Geology Trip: Teran Wash to the Red Tank
Note: this trip may be aided if we consult the Supplemental Map to the left (derived from Goodlin & Mark, in Credits & Bibliography)
Click on the image to the left to enlarge it.
for this map, the keys are:
Q = Quaternary
Tp = Paige (San Manuel) formation (gray conglomerate)
Tm2 = Mineta Limestone (mostly reddish)
Tm1 = Mineta Conglomerate (mostly reddish)
Ti1 = Tertiary dike swarm, basaltic andesite
Ti2 = Tertiary dike swarm, turkey track andesite porphyry
We enter Teran Wash via the Green Gate located just west of the intersection of the wash with Cascabel Road (just beyond Milepost 20). Only 4WD should attempt this trip.
Set speedometer to Zero; remember that the mileage numbers indicated below will vary somewhat depending on vehicle size.
Note the Map Supplement links placed at various points in the trip.
At first the wash is very wide, with many braids, running first straight North (for .4 mile), then sharp E and then NE when you can go no further E.. At Mile .9, the wash flanks a high wall of pale reddish, unconsolidated Quaternary Alluvium, the characteristic flanking formations in the lower wash. Usually, tire tracks will guide you up the wash past this point; but here you turn away from the cliffside wash and angle somewhat leftward, then you tend to keep to the right.
At about Mile 1.6, the wash narrows abruptly as you encounter the weakly cemented but distinctly tilted Paige Gravels [Tp]. In Hot Springs Canyon, these are called San Manuel Formation), which is gray in color due partly to volcanic ash-fall contents in the sediments, as in Hot springs Canyon, but here it has a more strongly greenish cast:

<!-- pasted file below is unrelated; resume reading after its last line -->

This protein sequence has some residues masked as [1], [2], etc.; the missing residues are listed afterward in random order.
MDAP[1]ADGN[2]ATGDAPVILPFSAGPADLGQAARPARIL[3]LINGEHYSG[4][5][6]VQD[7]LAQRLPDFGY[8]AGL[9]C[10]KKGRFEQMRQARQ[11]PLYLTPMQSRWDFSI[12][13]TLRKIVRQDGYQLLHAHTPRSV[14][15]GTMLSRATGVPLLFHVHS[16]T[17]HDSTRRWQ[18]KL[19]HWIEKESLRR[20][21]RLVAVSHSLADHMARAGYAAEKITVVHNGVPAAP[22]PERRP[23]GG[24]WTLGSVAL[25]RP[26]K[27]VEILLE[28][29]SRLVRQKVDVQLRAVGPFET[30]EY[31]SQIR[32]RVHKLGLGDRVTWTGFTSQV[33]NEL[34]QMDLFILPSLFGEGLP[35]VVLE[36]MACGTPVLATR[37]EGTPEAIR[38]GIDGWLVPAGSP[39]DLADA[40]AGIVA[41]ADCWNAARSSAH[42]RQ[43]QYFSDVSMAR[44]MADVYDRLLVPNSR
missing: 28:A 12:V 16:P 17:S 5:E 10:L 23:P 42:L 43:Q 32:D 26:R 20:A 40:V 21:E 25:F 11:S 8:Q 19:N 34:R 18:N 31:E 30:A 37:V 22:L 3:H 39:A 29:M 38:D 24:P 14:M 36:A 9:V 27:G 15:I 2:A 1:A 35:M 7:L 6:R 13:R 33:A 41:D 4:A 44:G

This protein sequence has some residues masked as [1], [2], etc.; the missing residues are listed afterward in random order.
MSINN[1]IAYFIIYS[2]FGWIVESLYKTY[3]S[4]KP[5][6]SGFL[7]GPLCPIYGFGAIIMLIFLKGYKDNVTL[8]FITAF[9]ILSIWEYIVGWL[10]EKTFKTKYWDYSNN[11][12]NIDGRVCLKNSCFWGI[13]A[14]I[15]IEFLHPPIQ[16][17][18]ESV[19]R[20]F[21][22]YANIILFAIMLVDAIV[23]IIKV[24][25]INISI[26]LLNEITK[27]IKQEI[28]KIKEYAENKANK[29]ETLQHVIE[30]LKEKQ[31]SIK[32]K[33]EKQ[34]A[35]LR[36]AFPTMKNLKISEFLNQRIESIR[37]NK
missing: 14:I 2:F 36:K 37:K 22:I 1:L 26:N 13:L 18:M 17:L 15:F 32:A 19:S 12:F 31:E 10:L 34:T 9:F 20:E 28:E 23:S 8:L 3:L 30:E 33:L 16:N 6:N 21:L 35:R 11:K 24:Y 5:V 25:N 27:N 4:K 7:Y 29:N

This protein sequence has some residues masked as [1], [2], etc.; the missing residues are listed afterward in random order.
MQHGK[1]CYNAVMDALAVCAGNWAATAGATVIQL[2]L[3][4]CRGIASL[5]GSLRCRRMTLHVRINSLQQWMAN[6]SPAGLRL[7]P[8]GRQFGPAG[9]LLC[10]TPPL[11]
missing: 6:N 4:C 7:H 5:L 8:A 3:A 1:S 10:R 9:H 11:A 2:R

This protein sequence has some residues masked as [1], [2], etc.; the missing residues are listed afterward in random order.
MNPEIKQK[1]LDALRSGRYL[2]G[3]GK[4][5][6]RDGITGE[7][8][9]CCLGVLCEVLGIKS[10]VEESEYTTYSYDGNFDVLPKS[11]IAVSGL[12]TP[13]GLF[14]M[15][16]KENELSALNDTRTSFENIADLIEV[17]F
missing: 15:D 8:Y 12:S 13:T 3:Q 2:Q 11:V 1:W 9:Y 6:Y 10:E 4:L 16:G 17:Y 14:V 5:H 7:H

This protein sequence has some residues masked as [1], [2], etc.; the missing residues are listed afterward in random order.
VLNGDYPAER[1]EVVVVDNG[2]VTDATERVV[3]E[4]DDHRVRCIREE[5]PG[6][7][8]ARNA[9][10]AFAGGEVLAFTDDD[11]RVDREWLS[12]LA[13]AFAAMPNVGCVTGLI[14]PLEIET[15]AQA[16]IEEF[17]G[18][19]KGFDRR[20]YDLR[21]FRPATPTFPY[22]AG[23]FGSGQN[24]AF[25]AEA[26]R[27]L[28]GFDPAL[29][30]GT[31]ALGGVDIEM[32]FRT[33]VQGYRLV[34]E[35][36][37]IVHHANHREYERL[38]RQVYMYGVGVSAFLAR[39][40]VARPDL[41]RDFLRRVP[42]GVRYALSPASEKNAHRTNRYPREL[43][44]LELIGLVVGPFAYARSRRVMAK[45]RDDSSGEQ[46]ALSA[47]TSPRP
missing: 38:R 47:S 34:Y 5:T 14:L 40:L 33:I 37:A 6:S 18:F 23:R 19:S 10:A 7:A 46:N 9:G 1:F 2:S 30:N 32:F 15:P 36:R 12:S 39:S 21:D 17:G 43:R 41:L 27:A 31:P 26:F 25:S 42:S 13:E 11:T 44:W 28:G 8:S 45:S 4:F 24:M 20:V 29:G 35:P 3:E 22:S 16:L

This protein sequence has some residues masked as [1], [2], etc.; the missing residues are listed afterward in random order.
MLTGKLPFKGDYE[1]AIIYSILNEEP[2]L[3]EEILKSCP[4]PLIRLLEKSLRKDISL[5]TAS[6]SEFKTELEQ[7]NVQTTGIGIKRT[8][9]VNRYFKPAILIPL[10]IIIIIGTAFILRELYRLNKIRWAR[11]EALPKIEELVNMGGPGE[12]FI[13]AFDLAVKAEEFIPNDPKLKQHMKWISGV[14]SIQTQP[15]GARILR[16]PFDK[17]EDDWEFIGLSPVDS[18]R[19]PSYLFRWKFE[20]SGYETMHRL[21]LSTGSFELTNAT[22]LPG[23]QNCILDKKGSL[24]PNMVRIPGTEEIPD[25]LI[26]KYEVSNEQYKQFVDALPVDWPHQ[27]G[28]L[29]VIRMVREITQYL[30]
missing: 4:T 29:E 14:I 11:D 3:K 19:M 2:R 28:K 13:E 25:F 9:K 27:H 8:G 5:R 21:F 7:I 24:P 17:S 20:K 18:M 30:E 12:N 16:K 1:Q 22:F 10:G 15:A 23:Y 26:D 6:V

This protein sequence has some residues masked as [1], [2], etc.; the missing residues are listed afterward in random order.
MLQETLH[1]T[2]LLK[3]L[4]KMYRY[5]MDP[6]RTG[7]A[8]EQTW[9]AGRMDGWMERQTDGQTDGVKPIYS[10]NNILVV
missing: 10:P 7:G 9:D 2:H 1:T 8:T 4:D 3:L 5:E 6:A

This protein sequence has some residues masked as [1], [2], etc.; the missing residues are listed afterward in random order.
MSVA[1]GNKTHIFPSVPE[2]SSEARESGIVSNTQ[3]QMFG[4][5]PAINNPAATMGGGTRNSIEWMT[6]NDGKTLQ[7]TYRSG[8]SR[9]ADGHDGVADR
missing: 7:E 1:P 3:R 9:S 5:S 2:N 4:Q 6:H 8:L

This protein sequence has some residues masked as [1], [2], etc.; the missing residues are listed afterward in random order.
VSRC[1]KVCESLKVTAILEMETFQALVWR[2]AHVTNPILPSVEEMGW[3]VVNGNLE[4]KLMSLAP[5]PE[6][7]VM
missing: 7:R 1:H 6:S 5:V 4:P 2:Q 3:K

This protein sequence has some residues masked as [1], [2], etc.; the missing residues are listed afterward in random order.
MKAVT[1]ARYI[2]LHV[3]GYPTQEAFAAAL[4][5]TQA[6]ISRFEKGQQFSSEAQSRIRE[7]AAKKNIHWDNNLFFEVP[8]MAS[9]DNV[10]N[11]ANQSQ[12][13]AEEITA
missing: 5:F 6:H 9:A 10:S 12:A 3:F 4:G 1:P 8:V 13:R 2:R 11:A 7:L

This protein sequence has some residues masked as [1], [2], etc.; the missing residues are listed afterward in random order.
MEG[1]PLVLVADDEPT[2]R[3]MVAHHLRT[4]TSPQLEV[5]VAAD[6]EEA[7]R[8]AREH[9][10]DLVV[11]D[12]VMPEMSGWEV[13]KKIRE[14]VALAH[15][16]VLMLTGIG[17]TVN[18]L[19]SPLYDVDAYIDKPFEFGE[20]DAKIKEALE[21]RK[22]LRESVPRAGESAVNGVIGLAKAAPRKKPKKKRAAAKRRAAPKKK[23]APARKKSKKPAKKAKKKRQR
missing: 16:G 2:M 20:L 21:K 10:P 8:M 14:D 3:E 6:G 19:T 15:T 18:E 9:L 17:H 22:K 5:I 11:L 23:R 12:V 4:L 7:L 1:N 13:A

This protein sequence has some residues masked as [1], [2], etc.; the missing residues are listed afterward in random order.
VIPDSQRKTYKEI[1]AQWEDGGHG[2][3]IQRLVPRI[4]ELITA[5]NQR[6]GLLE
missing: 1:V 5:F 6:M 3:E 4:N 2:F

This faint green tinge -- more evident in some conditions of lighting than in others -- is due to minerals contained in the granodiorite cobbles and boulders, which originated as part of a great pluton below what are now the Johnny Lyon Hills some 1.65 Billion years ago, later raised from many kilometers down, but then eroded by the washes flowing in San Manuel times (Lower Miocene, 22-15 Million YA):
Bearing to the left at each major branching of the wash, we continue in a curving but roughly easterly route through these tilted gray Paige or San Manuel sediments, until at about Mile 2.2 we encounter a major fork, still seeing the gray sediments. Here, bear left:
A short ways further on, we see rather bright reddish formations ahead, and take a major left fork in the wash, at Mile 2.6. The map supplement just below traces in a red line the route direction.
Here is the decision-point: below center, the road fork -- you can see a reddish hill behind the trees; right, the wrong way (pointing toward the Teran Cliffs); left, the correct fork, which points toward the Red Peaks:...
We now begin to drive in a more northerly direction, placing these red formations to our right. These are part of the Mineta Formation [Tm]. This Formation is more than 28 million years old in some places, but may be Miocene (22 million YA) in others, and has been tilted by various low-angle normal faults (including the Teran Wash Fault, which runs out of view from North to South just to the West of our North-South- running wash). A short distance further, we can see (at left) an Intrusion of Tertiary Basaltic Andesite into the hill of Mineta Formation:
Below are some more detailed images of this Intrusion and its margins. It is also our banner photo shown at the top of the page...